On Nov. 17 the $8 million visitors center and amphitheater was unveiled.
“Our focus is on environmental education and sustainable recreation,” Bob Mergell, administrator for Nevada State Parks, told the assembled crowd.
The amphitheater from which he was speaking is expected to be the center of outdoor programs. Four rows of granite benches, so to speak, form a semi-circle facing the podium. Each is broken into sections for ease of seating, and coming and going.
Mergell acknowledged a project of this size is a group effort, which he pointed out included prison inmates building all the cabinetry inside
The building houses a shop to buy souvenirs, resource guides and the opportunity to talk to someone to obtain more information. Also onsite are indoor rooms for classes or meetings, as well as a warming hut. What might excite many recreationists are the nice restrooms.
With 150,000 visitors to Spooner Lake each year using the 60 miles of trails, the built infrastructure was beyond outdated. Limited parking and a few port-a-potties are all that greeted people. What was there was 35 years old. Even the old kiosk to pay one’s entrance fee looked like a dilapidated hut.
Prior to the festivities, Mergell in an interview said planning for phase three of the project is under way.
“We are going to put in a kayak launch to make the lake more usable,” he said. A fishing platform is also in the works. A start and end date can’t be set until designs, permitting, and funding are secured.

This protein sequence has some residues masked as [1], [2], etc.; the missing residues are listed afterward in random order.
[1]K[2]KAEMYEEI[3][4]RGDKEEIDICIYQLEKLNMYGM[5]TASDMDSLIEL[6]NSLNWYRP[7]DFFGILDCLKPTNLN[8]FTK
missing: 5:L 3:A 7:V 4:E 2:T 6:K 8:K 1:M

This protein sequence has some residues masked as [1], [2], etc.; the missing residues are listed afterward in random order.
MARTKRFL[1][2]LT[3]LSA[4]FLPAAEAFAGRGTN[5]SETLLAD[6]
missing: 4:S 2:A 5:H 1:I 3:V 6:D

It’s possible to fish at this late that sits at 6,983 feet, but it’s hard to get on the lake unless it’s frozen. That’s when ice skaters show off their skills. It’s about 23 feet deep.
A price tag for this next phase has not been set, but one of the key donors was at the dedication.
Linda Pascotto, who has a house nearby, has been re-creating in the area since her parents bought a place at Lake Tahoe in the 1970s. Later she and her husband bought their own place.
Pascotto is a philanthropist who has donated to many causes in the Lake Tahoe Basin. The Haldan Art Gallery at Lake Tahoe Community College is in honor of her parents, Jim and Ethel May Haldan.
She is one of seven donors to the Tahoe Fund that accounts for that nonprofit’s $300,000 contribution to the current Spooner project. Pascotto and the others have metal bears scattered near the amphitheater with their names on them as a sign of thanks.
Pascotto’s next contribution of $250,000 is for phase three, which she wants to pay for the wildlife viewing platform at Spooner Lake.